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Joe Biden and Donald Trump are Competing for Labor Support
The fact that it’s a competition at all speaks volumes.
On September 27, the Ronald Reagan Presidential Library will host the second debate of the 2024 Republican presidential primary season. Rather than taking part in this spectacle, former president Donald Trump plans to give a primetime campaign speech in Detriot to an audience comprised largely of current and former members of the United Auto Workers union.
UAW members are currently engaged in an historic strike against all of the Big Three automakers. The union is demanding more pay and better job protections for manufacturing workers as companies are poised to transition to electric vehicles even as offshoring and (inshoring to non-union states) remains a perennial threat.
Although the Biden administration initially declared an intent to “stay out” of the conflict between auto workers and their employers, the president reversed course and now plans to join a picket line on Tuesday, the day before the Trump’s event, to shore up his labor bona fides.
The fact that labor is a contested constituency at all is a sign of the times.
Union membership in the U.S. is now at a record low. Unions are perceived as increasingly divorced from the rank-and-file workers, and more focused on pushing niche agendas of the college-educated folks that administer them rather than protecting jobs or improving pay and working conditions for members. According to research by Oren Cass, the top reason working-class Americans mistrust unions is that they are perceived as being too political—and too focused on progressive cultural politics in particular.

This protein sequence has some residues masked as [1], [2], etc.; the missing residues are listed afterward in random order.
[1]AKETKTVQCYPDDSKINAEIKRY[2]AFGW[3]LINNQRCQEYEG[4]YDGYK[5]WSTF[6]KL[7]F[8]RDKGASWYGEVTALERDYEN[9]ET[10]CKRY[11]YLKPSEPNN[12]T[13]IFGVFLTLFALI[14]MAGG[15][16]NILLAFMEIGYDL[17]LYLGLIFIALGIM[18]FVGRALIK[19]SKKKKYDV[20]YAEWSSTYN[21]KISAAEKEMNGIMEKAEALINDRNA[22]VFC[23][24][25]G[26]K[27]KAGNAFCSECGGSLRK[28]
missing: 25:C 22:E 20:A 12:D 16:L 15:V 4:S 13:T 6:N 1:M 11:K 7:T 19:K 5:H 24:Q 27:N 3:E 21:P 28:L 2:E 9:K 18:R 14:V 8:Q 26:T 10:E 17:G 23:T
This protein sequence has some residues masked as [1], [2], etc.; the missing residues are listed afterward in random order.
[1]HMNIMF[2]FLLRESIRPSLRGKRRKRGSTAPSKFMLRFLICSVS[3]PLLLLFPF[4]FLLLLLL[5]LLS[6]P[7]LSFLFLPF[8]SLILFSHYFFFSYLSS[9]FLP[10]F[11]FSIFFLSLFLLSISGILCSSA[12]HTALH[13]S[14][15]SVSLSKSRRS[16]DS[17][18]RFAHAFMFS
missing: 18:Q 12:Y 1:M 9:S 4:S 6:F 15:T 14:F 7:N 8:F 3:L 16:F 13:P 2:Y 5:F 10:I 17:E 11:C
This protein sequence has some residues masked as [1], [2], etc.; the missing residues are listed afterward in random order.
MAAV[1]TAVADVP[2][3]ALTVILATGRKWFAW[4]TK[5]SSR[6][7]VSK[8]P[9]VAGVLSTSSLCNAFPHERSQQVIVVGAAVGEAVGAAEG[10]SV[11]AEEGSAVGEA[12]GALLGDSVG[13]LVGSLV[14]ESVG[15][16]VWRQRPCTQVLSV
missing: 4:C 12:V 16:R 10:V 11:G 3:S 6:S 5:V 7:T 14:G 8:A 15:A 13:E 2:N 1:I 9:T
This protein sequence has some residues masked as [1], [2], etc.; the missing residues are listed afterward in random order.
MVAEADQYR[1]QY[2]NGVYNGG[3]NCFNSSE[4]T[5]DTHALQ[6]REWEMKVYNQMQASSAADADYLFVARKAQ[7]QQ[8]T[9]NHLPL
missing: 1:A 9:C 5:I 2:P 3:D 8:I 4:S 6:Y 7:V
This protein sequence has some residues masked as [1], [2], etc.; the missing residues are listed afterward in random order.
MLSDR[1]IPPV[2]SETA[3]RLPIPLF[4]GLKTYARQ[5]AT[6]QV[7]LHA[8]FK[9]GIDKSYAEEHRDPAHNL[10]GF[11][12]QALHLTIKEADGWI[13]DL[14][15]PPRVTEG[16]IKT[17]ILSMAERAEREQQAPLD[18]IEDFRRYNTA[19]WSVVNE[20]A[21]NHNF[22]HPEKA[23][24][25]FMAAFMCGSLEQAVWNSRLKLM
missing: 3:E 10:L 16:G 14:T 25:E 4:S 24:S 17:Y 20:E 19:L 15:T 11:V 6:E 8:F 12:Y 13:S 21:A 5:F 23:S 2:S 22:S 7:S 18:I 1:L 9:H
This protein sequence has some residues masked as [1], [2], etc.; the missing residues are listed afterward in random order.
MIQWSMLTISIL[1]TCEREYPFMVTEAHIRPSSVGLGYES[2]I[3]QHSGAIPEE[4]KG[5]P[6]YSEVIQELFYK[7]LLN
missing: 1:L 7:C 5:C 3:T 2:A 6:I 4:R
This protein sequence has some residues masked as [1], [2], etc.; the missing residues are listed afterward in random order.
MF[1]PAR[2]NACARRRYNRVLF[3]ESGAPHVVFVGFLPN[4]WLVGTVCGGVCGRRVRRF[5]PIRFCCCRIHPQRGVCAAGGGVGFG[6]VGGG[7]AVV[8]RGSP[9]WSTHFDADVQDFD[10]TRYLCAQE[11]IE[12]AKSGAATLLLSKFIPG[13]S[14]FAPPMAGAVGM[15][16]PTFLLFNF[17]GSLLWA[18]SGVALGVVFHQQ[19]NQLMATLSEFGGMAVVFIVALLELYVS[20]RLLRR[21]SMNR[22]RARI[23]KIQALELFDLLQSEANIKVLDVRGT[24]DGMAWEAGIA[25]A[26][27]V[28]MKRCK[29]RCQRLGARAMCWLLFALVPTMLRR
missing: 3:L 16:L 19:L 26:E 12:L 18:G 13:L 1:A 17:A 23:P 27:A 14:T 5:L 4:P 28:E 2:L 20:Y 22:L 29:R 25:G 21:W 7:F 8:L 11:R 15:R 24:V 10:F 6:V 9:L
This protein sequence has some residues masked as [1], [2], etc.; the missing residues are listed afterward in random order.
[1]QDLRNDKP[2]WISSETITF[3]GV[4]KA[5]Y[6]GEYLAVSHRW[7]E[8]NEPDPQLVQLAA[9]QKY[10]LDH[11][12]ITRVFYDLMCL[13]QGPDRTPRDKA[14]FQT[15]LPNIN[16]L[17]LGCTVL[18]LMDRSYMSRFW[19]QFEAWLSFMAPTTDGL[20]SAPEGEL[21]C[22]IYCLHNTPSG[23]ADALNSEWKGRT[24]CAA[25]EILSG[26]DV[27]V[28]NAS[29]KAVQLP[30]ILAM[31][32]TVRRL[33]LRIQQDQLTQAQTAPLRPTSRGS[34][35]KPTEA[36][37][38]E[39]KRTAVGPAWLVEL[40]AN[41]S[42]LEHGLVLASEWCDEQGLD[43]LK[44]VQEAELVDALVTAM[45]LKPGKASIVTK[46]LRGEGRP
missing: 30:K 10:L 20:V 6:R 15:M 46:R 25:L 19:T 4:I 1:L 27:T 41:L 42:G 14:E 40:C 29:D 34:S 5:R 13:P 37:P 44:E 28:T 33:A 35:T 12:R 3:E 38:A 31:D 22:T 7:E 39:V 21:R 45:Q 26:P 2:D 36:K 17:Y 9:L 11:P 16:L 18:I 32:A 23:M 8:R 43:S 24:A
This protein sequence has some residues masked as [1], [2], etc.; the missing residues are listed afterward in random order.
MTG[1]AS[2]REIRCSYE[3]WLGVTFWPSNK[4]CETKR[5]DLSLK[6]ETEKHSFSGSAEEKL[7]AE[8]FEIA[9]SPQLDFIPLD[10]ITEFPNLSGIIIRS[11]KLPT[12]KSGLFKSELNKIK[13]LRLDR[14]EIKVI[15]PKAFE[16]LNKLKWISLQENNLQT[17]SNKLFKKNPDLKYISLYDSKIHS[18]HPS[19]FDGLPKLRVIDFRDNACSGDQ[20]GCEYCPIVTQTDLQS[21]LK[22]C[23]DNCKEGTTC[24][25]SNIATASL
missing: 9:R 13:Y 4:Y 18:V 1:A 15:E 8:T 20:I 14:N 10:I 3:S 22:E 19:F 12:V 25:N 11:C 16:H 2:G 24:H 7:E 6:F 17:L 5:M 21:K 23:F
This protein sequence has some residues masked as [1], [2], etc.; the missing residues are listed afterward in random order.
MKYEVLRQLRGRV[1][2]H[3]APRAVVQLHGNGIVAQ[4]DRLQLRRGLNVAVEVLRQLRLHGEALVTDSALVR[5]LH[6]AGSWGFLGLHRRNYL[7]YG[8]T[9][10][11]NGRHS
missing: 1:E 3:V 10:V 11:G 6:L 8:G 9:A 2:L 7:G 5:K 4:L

In 2016, Trump effectively positioned himself around the values and priorities of blue collar workers. He was culturally moderate but symbolically conservative (i.e. he celebrated tradition, religion, patriotism, rootedness, etc.). He advocated for an “America first” foreign policy, complete with trade and immigration protectionism. He vowed to safeguard entitlements and restore domestic manufacturing. He pledged to make massive investments in infrastructure. He was completely unconcerned about deficit spending.